Contemporary Craft (CC): How would you describe your medium?
Julia Harrison (JH): I make sculpture and jewelry from wood (mostly). Wood is a material that suits me on nearly every level; from the basics of how it looks and feels, to the complexities of each piece’s inherent story and unique personality. I also enjoy “collaborating” with a material that is so much a part of my everyday life; some of my current favorite wood was gleaned from a neighbor’s yard.
CC: What themes/forms seem to recur in your work?
JH: A lot of my earlier work depicted parts of the human body, while my more recent work reproduces inanimate objects. In both cases, I’m trying to learn something about emotions and relationships by focusing my attention (and maybe a viewer’s) on something that is fleeting or often over-looked whether that’s a facial expression, or an object so everyday that we become blind to it.
CC: Can you talk a little bit about one of your favorite pieces that you have made?
JH: “Favorite” is tough, so how about the most recent? I’m carving a series of milk cartons from solid wood. From a purely formal perspective they’re interesting because I had underestimated how complex and detailed they are (“familiar” is not the same as “simple”). For me personally, there’s also a lot of emotional associations dating back to childhood (Did I remember my milk money? Will I get the last chocolate milk? What really happened to that kid in the picture?). Conveying emotion through carvings of facial features isn’t exactly easy, but it is expected; I’m really caught up now in trying to elicit emotions through forms we don’t expect to have emotions.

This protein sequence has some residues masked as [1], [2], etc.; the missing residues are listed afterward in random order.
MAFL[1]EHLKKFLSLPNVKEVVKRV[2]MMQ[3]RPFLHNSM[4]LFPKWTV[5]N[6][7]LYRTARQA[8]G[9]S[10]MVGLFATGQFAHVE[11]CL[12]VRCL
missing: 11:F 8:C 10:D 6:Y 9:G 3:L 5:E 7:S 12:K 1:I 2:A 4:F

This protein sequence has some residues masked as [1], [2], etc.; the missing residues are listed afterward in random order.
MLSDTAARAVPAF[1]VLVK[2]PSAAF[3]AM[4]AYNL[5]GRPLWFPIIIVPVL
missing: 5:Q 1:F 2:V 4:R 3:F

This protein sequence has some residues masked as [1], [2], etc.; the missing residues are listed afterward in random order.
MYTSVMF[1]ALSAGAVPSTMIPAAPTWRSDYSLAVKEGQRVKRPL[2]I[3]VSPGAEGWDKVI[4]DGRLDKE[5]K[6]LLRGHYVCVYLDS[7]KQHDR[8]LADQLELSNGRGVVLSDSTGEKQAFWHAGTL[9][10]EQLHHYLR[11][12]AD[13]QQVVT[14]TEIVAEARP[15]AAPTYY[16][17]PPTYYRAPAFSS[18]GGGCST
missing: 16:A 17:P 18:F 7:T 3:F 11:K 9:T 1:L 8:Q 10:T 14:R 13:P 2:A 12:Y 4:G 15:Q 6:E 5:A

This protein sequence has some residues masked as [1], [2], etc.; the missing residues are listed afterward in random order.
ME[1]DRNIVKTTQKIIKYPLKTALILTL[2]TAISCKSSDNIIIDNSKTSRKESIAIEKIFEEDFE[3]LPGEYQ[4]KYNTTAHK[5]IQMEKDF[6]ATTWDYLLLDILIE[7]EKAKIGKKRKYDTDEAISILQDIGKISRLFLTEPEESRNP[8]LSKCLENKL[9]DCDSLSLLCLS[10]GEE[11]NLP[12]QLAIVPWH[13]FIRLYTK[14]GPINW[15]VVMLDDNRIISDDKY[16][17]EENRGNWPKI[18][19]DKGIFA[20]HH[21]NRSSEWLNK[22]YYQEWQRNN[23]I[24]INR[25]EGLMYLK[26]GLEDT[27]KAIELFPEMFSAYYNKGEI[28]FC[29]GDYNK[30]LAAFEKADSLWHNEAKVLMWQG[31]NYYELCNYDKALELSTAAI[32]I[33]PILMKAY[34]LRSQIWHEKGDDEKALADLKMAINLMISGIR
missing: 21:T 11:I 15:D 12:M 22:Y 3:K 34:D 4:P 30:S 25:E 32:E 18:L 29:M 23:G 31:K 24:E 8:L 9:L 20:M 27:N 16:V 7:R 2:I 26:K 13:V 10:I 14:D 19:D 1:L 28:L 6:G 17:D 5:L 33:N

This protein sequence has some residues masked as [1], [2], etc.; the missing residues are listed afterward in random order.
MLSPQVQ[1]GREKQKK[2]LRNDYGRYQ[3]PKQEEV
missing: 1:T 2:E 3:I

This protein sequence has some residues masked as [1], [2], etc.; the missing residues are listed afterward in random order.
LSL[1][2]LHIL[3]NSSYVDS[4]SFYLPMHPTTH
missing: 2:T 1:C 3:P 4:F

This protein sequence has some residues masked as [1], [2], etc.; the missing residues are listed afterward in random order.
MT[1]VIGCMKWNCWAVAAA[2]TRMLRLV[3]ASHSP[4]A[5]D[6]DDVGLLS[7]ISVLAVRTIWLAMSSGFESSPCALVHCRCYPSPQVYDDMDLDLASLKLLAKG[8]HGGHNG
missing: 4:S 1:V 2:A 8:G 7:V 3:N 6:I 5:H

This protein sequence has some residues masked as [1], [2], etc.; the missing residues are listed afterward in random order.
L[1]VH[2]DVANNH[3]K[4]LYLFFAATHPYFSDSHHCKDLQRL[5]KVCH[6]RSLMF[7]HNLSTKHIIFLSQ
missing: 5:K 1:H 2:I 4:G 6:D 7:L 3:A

CC: What is the best advice that you have received as an artist?
JH: I always recommend Anne Lamott’s book Bird by Bird; although ostensibly a writing manual, it is full of things that will help you to approach almost any activity. The advice that I return to again and again is, “Give yourself permission to write sh*tty first drafts.” Carvings in particular look horrible for a looooong time and it can get a little demoralizing; this advice reassures me that it’s ok to start bad and get better.
CC: Have you been to Pittsburgh before? What are you looking forward to seeing/doing while here?
JH: This will be my first visit! It’s going to be a short one, but I’ve got a few goals. In addition to being an artist, I’m also an anthropologist specializing in research on sweet foods (seriously!) so I don’t want to miss the opportunity to sample some Pittsburgh specialties. Top of my list is Prantl’s burnt almond torte, but I’m always open to suggestions!
To see more of Julia’s work, you can visit her website here. To register for Julia’s workshop, Jewelry from Trees, visit our workshop page.